adoption, family

Down the Rabbit Hole: In Search of My Emotions

My grief has taken some strange twists and turns this past week. I feel like Alice chasing the white rabbit down a winding and elusive hole. It feels like I am falling and I have no idea where I will land.

My father’s death has brought up some strange reactions in me.  We weren’t exactly estranged. Our relationship was more like a distant veneer than the messy truth of human connections. When I remember simpler times from my childhood, I miss him. Many times, though, I forget about his death. It simply becomes lost in all the minutiae of the day. I’ll be fixing lunches, brushing my daughter’s hair, or matching socks from the laundry when I suddenly remember. Who forgets a parent’s death in a week? What kind of a person does this make me?

Other times I am bombarded with confusing and seemingly unrelated feelings. At my son’s football practice last night I got caught up watching the older team of kids. Adolescent boys (and one girl) grumbled and groaned and generally proclaimed their angst to their coach. They were made to run extra laps because of their argumentative nature. Two of them commiserated together in a sweaty huddle after the practice. As I watched these teenagers doing what teens do best, I felt an almost palpable kick to the stomach.

In that moment my longing for my teenage boys sucked the breath right out of my lungs. I missed them with a startling ferocity that unnerved me. All of the sudden I was reminded of washing sweaty practice clothes for Marcus. I could almost hear Sean whining and complaining about wanting chinese food for dinner. I was thinking of my foster sons. The foster sons I had hoped to adopt. One of the boys on the field started teasing his mother with that cracking adolescent voice so common for boys in the throes of puberty. That sound can be like nails on a chalkboard. It’s awful. And I missed it so badly!

With utter astonishment I realized that I had begun to cry behind my oversized sunglasses. I was staring at this mother-son interaction and crying for the boys I had lost. What was wrong with me? They moved out a year ago. They were long gone. It’s a loss I thought I had come to terms with months ago.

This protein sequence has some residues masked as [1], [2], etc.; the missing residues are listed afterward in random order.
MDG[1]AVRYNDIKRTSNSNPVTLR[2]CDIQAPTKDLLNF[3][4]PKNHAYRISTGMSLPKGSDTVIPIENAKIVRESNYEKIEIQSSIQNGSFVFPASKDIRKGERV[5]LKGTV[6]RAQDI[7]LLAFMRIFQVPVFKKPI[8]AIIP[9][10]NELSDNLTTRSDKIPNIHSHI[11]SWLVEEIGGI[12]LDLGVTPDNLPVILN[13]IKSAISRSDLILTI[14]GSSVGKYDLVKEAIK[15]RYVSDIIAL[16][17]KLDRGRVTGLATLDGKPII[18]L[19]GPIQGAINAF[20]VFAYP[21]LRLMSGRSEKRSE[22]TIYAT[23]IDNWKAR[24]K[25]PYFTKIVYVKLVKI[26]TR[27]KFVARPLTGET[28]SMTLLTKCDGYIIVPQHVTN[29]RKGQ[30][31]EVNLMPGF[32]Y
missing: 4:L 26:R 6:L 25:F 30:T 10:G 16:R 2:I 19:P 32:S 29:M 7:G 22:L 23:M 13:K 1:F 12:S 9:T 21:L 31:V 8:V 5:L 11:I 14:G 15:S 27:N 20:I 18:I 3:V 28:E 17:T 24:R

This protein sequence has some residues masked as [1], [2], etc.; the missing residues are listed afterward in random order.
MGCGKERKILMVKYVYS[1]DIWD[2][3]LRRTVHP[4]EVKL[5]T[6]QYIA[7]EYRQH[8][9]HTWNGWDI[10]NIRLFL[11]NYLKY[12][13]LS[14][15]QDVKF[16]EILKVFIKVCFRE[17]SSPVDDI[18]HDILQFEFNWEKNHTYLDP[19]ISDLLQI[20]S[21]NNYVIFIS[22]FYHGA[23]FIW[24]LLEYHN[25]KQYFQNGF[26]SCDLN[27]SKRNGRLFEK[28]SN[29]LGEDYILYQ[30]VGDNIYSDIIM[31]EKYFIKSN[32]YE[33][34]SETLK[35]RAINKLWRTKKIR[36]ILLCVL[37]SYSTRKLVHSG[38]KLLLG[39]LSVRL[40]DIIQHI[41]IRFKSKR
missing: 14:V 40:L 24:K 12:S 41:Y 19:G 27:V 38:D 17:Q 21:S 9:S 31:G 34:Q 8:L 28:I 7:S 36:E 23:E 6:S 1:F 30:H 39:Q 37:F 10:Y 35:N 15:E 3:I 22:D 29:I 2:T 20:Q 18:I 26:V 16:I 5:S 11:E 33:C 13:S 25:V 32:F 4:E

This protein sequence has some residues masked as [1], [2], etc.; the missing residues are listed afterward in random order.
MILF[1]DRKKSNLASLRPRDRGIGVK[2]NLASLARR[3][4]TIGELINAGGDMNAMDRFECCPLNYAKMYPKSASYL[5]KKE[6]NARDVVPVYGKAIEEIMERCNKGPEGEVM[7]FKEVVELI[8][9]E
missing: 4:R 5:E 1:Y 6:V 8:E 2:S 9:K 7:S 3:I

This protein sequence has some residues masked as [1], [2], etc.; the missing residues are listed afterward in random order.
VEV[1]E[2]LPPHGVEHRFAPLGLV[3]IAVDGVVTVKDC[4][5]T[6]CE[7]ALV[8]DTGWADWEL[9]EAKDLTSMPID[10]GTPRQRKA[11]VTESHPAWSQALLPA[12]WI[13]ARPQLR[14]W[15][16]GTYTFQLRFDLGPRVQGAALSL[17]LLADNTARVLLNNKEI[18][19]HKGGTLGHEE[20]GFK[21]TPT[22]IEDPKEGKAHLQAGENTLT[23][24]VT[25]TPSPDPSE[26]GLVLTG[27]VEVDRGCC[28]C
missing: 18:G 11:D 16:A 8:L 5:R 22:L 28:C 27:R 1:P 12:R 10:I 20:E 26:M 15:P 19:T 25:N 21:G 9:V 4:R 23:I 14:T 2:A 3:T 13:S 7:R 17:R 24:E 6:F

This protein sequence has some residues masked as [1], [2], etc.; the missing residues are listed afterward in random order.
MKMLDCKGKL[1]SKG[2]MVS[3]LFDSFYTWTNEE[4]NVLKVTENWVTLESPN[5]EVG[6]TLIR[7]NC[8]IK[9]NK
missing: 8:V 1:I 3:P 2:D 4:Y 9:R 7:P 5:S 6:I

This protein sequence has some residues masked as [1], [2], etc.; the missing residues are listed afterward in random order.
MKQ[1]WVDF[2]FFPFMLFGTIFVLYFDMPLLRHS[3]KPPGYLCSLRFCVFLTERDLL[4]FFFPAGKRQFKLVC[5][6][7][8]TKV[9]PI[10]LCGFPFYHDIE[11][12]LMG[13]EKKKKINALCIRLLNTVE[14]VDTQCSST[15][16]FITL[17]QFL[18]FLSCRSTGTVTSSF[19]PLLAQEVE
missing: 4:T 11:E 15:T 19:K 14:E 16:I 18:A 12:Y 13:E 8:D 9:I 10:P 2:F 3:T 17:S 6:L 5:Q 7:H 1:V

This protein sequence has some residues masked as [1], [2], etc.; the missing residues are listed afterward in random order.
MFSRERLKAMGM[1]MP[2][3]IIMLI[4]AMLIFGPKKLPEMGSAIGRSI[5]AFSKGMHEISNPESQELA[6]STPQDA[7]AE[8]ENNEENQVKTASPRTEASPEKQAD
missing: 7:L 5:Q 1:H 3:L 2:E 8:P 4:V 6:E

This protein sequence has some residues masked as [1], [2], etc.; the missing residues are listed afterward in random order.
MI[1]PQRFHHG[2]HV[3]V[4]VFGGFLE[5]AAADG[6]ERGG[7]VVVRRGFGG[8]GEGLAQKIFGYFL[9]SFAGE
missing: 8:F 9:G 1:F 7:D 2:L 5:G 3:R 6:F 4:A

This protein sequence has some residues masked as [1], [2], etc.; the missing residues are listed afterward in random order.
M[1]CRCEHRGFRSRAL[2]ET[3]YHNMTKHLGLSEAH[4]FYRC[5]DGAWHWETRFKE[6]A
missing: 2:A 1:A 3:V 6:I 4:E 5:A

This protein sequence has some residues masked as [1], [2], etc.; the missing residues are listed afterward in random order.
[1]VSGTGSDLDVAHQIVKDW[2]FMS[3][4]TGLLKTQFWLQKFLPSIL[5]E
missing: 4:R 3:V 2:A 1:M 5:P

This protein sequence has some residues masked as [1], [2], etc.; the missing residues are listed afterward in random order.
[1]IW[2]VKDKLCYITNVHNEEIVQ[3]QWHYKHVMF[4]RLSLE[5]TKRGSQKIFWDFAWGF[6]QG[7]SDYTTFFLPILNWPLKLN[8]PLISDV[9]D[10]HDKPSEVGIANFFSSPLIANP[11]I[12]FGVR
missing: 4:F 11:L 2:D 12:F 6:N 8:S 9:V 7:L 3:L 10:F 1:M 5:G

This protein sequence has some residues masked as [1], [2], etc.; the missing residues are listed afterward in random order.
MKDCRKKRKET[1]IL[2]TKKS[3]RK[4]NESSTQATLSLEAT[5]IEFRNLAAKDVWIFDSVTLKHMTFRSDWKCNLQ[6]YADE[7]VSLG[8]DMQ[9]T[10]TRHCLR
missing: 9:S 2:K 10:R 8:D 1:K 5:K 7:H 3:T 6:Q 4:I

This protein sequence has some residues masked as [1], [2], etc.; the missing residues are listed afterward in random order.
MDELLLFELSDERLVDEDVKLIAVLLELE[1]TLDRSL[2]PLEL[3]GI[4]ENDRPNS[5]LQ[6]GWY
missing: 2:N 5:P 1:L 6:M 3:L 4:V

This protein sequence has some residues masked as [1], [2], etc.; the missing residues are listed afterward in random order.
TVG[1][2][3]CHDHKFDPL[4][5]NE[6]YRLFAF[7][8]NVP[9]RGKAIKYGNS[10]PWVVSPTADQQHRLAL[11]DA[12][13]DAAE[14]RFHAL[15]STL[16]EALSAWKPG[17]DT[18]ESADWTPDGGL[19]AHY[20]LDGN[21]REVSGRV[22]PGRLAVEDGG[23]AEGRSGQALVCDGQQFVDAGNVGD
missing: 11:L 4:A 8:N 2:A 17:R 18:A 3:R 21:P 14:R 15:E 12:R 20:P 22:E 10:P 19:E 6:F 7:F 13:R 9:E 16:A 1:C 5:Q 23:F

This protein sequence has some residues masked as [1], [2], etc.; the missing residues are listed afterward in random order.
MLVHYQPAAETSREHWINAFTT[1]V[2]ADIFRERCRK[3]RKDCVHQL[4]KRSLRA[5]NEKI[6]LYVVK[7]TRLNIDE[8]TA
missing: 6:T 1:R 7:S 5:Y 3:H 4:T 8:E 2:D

And the loss of my father? It is somehow eclipsed by this improbable longing for boys that gleefully tortured me and trampled my heart. Boys who itched to shed the uncomfortable skin of “family,” and try things on their own. Boys I thought I’d long since let go of.

Where is my traditional grief? Where are the tears for the parent I’ve lost? I’ve shed some, of course. But shouldn’t there be more? Where are the feelings I just cannot access? Am I so cold-hearted that they don’t exist? Are my emotions so confused that I am grieving the wrong person? Are my true feelings so far down the rabbit hole that they are lost in Wonderland?

 

**Names have been changed to protect the privacy of those involved.

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6 thoughts on “Down the Rabbit Hole: In Search of My Emotions

  1. deansandrazmm says:

    “Trauma grief” eclipses all other grief simply because it is so incredibly complex. Hugs as you grieve the loss of your dad and your sons. That is a lot of grief so give yourself lots of grace

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  2. Hello my friend
    You have a huge heart to bring children into you house for love and security while the system works it out. I would imagine you grieve for every child that moves on, you are there mother and they are your child. Grieving takes however long it takes. The emotions you expressed are out of love not from a negative place. Relationships with parents can get tricky. Being that you weren’t extremely close to him I don’t understand why you’re kicking yourself for going a week without thinking of him. Maybe you haven’t grieved him completely or your heart is open to providing a secure home and a warm bed to sleep in to children in need. I certainly would not think you’re a bad person. Emotionally drained possibly.
    Take it easy on yourself.
    M

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  3. Oh boy, does this post resonate with me. I know exactly what you mean when you wonder how you could forget something so life altering. The last two weeks of mom’s life were round the clock submersion in hospital & hospice schedules, then a week or so of funeral plans, then a whirlwind day of viewing, funeral, lunch, and time at my dad’s. In the weeks that followed I had moments exactly like these — times when it genuinely seemed like I’d forgotten altogether, and I wondered what this meant about me, too.

    Be gentle with yourself. You’re not cold-hearted. Your mind and heart are trying to process one of the most profound life changes we go through, and it will happen in its own time. Try not to think in “shoulds” but rather “This must be the lesson I need today.” I’ll be thinking of you!

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